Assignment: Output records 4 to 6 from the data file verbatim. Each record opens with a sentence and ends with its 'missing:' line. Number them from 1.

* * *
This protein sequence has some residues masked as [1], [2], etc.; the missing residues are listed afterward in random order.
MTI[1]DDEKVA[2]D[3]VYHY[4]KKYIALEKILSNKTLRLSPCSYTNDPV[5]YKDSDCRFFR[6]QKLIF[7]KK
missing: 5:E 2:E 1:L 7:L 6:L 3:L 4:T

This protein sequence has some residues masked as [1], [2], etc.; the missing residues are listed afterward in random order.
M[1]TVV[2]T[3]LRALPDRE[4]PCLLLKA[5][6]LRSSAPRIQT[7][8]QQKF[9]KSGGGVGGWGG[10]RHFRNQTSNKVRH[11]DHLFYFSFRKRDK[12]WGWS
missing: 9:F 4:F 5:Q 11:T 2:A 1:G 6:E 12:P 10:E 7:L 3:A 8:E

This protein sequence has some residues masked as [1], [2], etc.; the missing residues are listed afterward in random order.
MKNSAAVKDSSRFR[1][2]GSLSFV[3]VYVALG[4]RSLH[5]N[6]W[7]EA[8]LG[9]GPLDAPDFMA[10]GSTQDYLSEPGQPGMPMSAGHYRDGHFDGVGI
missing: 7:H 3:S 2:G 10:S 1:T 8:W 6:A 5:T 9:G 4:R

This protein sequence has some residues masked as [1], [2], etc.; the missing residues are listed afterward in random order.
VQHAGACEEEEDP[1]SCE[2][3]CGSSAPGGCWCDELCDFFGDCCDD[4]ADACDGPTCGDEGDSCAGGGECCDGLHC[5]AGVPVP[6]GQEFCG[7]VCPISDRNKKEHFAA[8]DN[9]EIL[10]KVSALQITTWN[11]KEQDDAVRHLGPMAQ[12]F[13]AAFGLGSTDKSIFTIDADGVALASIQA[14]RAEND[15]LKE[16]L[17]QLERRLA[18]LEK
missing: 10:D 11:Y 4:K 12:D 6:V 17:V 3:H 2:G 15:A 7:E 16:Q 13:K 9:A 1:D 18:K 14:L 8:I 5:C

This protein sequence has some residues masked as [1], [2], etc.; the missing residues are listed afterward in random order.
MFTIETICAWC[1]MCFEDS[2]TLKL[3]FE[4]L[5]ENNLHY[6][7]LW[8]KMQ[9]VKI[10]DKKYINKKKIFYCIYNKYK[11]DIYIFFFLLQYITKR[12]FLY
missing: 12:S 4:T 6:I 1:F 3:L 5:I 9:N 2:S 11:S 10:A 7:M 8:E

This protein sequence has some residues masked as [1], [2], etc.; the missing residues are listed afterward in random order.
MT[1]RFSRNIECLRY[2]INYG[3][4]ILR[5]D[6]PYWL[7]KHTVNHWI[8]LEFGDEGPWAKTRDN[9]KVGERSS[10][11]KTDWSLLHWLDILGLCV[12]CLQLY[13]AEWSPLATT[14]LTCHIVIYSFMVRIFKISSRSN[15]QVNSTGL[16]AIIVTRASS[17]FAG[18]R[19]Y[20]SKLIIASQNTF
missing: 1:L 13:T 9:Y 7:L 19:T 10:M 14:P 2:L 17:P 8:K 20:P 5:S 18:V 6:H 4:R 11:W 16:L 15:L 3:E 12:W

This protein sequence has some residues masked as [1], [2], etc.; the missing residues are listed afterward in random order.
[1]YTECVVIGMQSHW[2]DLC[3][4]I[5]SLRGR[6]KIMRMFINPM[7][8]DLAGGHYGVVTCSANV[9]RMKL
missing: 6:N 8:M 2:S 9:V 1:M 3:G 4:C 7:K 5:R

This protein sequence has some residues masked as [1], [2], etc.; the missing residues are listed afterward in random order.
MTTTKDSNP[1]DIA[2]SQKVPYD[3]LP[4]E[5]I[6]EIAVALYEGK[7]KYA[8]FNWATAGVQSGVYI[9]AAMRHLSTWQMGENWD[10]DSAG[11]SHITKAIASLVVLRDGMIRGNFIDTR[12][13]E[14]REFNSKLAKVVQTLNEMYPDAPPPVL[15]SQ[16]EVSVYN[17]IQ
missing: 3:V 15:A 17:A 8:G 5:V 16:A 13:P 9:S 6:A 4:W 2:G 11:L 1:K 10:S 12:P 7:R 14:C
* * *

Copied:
This protein sequence has some residues masked as [1], [2], etc.; the missing residues are listed afterward in random order.
VQHAGACEEEEDP[1]SCE[2][3]CGSSAPGGCWCDELCDFFGDCCDD[4]ADACDGPTCGDEGDSCAGGGECCDGLHC[5]AGVPVP[6]GQEFCG[7]VCPISDRNKKEHFAA[8]DN[9]EIL[10]KVSALQITTWN[11]KEQDDAVRHLGPMAQ[12]F[13]AAFGLGSTDKSIFTIDADGVALASIQA[14]RAEND[15]LKE[16]L[17]QLERRLA[18]LEK
missing: 10:D 11:Y 4:K 12:D 6:V 17:V 3:H 2:G 15:A 7:E 16:Q 13:K 9:A 1:D 18:K 14:L 8:I 5:C

This protein sequence has some residues masked as [1], [2], etc.; the missing residues are listed afterward in random order.
MFTIETICAWC[1]MCFEDS[2]TLKL[3]FE[4]L[5]ENNLHY[6][7]LW[8]KMQ[9]VKI[10]DKKYINKKKIFYCIYNKYK[11]DIYIFFFLLQYITKR[12]FLY
missing: 12:S 4:T 6:I 1:F 3:L 5:I 9:N 2:S 11:S 10:A 7:M 8:E

This protein sequence has some residues masked as [1], [2], etc.; the missing residues are listed afterward in random order.
MT[1]RFSRNIECLRY[2]INYG[3][4]ILR[5]D[6]PYWL[7]KHTVNHWI[8]LEFGDEGPWAKTRDN[9]KVGERSS[10][11]KTDWSLLHWLDILGLCV[12]CLQLY[13]AEWSPLATT[14]LTCHIVIYSFMVRIFKISSRSN[15]QVNSTGL[16]AIIVTRASS[17]FAG[18]R[19]Y[20]SKLIIASQNTF
missing: 1:L 13:T 9:Y 7:L 19:T 10:M 14:P 2:L 17:P 8:K 20:P 5:S 18:V 6:H 4:R 11:W 16:L 15:L 3:E 12:W